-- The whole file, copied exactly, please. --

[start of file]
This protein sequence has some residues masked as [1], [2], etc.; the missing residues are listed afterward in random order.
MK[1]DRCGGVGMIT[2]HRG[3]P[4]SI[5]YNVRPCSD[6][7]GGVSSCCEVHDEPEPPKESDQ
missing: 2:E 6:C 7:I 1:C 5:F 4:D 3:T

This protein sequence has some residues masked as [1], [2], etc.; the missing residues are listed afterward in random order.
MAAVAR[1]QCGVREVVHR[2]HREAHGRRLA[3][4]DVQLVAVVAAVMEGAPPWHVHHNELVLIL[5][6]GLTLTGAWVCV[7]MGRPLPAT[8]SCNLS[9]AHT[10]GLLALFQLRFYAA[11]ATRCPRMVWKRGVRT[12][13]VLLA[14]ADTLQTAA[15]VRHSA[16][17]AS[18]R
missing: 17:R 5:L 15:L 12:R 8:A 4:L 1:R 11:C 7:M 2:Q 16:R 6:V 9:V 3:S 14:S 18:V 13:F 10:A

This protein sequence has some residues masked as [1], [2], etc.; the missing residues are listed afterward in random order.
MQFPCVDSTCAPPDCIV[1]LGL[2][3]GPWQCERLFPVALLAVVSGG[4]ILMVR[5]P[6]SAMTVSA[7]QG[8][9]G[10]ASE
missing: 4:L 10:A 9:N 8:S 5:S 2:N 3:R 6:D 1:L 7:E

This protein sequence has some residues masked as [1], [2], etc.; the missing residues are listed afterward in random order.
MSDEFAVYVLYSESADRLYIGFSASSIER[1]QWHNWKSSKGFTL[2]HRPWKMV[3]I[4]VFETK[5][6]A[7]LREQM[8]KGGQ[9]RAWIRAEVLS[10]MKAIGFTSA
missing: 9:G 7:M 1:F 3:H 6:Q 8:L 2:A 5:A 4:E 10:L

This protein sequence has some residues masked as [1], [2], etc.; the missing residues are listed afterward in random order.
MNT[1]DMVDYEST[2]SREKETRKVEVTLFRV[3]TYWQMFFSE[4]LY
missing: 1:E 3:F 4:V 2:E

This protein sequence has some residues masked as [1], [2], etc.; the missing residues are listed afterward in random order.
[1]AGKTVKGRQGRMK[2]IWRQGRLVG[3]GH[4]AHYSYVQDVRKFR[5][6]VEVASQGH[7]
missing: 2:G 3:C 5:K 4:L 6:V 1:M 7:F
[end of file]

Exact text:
This protein sequence has some residues masked as [1], [2], etc.; the missing residues are listed afterward in random order.
MK[1]DRCGGVGMIT[2]HRG[3]P[4]SI[5]YNVRPCSD[6][7]GGVSSCCEVHDEPEPPKESDQ
missing: 2:E 6:C 7:I 1:C 5:F 4:D 3:T

This protein sequence has some residues masked as [1], [2], etc.; the missing residues are listed afterward in random order.
MAAVAR[1]QCGVREVVHR[2]HREAHGRRLA[3][4]DVQLVAVVAAVMEGAPPWHVHHNELVLIL[5][6]GLTLTGAWVCV[7]MGRPLPAT[8]SCNLS[9]AHT[10]GLLALFQLRFYAA[11]ATRCPRMVWKRGVRT[12][13]VLLA[14]ADTLQTAA[15]VRHSA[16][17]AS[18]R
missing: 17:R 5:L 15:L 12:R 8:A 4:L 1:R 11:C 7:M 2:Q 16:R 6:V 9:V 3:S 14:S 18:V 13:F 10:A

This protein sequence has some residues masked as [1], [2], etc.; the missing residues are listed afterward in random order.
MQFPCVDSTCAPPDCIV[1]LGL[2][3]GPWQCERLFPVALLAVVSGG[4]ILMVR[5]P[6]SAMTVSA[7]QG[8][9]G[10]ASE
missing: 4:L 10:A 9:N 8:S 5:S 2:N 3:R 6:D 1:L 7:E

This protein sequence has some residues masked as [1], [2], etc.; the missing residues are listed afterward in random order.
MSDEFAVYVLYSESADRLYIGFSASSIER[1]QWHNWKSSKGFTL[2]HRPWKMV[3]I[4]VFETK[5][6]A[7]LREQM[8]KGGQ[9]RAWIRAEVLS[10]MKAIGFTSA
missing: 9:G 7:M 1:F 3:H 6:Q 8:L 2:A 5:A 4:E 10:L

This protein sequence has some residues masked as [1], [2], etc.; the missing residues are listed afterward in random order.
MNT[1]DMVDYEST[2]SREKETRKVEVTLFRV[3]TYWQMFFSE[4]LY
missing: 1:E 3:F 4:V 2:E

This protein sequence has some residues masked as [1], [2], etc.; the missing residues are listed afterward in random order.
[1]AGKTVKGRQGRMK[2]IWRQGRLVG[3]GH[4]AHYSYVQDVRKFR[5][6]VEVASQGH[7]
missing: 2:G 3:C 5:K 4:L 6:V 1:M 7:F